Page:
AUGUST, 1997

The Three To One Rule

The 3 to 1 Rule is a multiple microphone placement rule that generally prevents the pickup of one microphone from interfering with the pickup of another. The rule is:

"Two microphones, intended to pick up two sound sources must be placed apart at least three times the distance that either microphone is from it’s intended sound source."

It is a rule that almost all professional recording engineers follow.

Multiple Microphone Interference

Multiple Microphone Interference comes from the phase cancellation and addition that happens for frequencies that have a wavelength relationship with the distance between two microphones.

For frequencies where the distance between microphones represents a 1/2, 1 1/2 or 2 1/2 wavelengths, there is severe phase cancellation, These frequencies literally "disappear" and are no longer present in the signal. For frequencies where the distance between microphones represents an even 1, 2 or 3 wavelengths, there is complete phase addition. These frequencies are twice as loud as they should be.

The result is that the frequency response of the pickup by the two microphones becomes a Comb Filter that is shown in figure 2. The graph shows that there are three deep and wide cancellation nulls of the sound at three harmonically related frequencies. The frequencies in between the nulls have an increase in output. There are additional frequencies cancelled beyond the first three shown; however, these are inaudible because the nulls are very narrow.32102.gif (3902 bytes)

The result to the ears is a very thin and unnatural, hollow, sound. The sound can be anywhere from mildly annoying to very objectionable, depending on which frequencies fall in the null. Since the frequencies canceled are harmonically related, it can be a very objectionable alteration of the sound.

Its All About "Phase"

Phase is the time difference between to similar waveforms. When two signals are close in frequency and amplitude (level) but out of time with each other, there is a phase difference. One cycle of sound is considered to have 360 degrees. When a second signal starts a half-cycle later, it is called 180 degrees "out-of-phase" with the first signal. When two signals are 180 degrees out-of-phase, the peaks of one signal are in time with the dips of the second signal and the result is a cancellation of the signals’ energy. Its sort of like someone pushing on a door as another person pulls on the same door - it doesn’t move.

When two signals have their valleys start at the same time and their peaks start at the same time, the two signals are said to be "in-phase" and the energy of the two signals will double when the signals are combined. This is sort of like two people both pushing on the same door - it opens faster and/or further.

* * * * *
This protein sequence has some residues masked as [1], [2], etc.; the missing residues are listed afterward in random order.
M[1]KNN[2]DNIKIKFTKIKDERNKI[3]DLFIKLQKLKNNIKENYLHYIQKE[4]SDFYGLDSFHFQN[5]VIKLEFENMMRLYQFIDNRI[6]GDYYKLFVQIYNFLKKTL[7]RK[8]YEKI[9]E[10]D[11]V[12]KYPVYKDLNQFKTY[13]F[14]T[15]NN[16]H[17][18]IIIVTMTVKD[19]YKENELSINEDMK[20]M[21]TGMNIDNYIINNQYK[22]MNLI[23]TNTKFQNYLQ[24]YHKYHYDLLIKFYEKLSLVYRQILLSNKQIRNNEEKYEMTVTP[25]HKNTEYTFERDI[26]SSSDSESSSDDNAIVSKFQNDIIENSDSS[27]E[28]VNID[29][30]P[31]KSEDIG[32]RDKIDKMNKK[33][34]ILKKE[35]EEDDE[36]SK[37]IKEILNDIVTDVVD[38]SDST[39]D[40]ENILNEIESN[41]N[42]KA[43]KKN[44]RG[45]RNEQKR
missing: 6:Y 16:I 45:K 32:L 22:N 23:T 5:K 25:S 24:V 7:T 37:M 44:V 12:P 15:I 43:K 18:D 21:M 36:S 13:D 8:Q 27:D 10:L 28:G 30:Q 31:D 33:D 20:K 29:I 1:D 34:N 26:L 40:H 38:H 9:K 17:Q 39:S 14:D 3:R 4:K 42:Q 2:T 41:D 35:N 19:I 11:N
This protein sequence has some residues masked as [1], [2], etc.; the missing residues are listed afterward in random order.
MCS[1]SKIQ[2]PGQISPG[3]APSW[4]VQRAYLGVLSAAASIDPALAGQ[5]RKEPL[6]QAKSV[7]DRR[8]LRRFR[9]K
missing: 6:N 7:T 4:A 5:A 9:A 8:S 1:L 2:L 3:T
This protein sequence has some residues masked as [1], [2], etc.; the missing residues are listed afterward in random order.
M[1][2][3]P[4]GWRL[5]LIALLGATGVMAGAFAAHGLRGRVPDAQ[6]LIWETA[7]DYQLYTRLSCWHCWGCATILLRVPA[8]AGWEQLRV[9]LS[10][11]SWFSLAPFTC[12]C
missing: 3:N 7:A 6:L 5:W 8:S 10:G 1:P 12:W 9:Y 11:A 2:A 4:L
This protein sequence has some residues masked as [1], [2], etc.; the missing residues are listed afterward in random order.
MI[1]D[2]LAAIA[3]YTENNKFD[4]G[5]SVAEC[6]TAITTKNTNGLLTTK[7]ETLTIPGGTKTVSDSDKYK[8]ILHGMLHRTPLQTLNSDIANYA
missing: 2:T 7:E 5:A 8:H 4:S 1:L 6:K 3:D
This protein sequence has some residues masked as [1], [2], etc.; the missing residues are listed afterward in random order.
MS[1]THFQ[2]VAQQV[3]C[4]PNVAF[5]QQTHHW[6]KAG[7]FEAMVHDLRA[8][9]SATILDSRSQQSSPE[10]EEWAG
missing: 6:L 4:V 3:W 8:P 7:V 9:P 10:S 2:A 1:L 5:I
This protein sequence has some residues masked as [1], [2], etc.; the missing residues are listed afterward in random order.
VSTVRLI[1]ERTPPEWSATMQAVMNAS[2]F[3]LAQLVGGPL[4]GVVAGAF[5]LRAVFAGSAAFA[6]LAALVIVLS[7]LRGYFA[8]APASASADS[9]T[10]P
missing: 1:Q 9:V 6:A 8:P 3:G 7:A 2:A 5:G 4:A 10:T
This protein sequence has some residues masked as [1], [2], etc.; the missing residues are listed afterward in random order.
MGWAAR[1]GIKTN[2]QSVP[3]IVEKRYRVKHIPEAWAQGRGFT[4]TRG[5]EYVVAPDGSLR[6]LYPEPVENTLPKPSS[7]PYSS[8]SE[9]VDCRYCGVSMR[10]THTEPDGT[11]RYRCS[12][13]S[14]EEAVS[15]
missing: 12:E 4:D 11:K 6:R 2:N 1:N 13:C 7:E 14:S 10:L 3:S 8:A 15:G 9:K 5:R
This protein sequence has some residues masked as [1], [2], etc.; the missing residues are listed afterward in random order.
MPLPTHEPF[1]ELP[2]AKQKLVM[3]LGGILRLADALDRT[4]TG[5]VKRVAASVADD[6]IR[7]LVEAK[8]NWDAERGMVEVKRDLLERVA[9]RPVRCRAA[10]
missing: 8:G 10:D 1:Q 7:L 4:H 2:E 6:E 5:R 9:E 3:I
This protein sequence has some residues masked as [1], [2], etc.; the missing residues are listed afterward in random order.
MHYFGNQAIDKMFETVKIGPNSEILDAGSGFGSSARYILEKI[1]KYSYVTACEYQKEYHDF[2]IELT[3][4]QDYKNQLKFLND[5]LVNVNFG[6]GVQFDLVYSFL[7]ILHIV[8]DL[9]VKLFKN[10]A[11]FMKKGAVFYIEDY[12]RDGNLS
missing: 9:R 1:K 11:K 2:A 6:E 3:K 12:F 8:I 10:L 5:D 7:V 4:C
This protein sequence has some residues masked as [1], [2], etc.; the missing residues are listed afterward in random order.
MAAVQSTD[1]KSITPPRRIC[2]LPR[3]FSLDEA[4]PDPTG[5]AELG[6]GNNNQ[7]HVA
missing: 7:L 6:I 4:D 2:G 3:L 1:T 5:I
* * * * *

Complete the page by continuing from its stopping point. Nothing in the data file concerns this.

How The Three To One Rule Works

The Three To One Rule works on the basis of using distance to reduce the pickup of one sound source in the microphone intended for another source. Phase cancellation only occurs if the two signals are close to the same level. Looking at figure 3, singer #1 will get to his/her intended microphone at full level. The leakage signal into the other microphone is greatly reduced because of the distance singer #1 is from the other microphone. 32103.gif (2929 bytes)

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The leakage signal into the second microphone is so weak that it cannot significantly cancel the signal in the first microphone. Only a very slight reduction in frequencies occurs as shown in figure 4.


When The 3 To 1 Rule Doesn’t Work

The three to one rule works well if the two singers (or other sound sources) have similar levels. When the singers have different levels, the 3 to 1 rule loses its effectiveness. 32105.gif (4069 bytes)

As an example, figure 5 shows the 3 to 1 microphone placement on a strong and weak singer. Microphone number 1, intended for the strong singer has the gain turned down, so the microphone input does not distort. Microphone number 2, used for the weak singer, has the gain turned up so that the weak singer sounds as loud as the strong singer. Because of the increased gain on microphone #2, singer 1’s leakage signal is at a strong level. In an instance like this, every time singer #1 sings, there will be an objectionable phase cancellation of his/her voice. So here is an instance where the 3 to 1 rule was used but there is still multiple microphone interference.

Ride The Faders

If the 3-1 rule can’t be followed, or it doesn’t work because of level differences in the sound sources, riding the faders (level controls) can be a usable solution. This solution works when the singers (or speakers) are answering each other and not singing (or speaking) at the same time.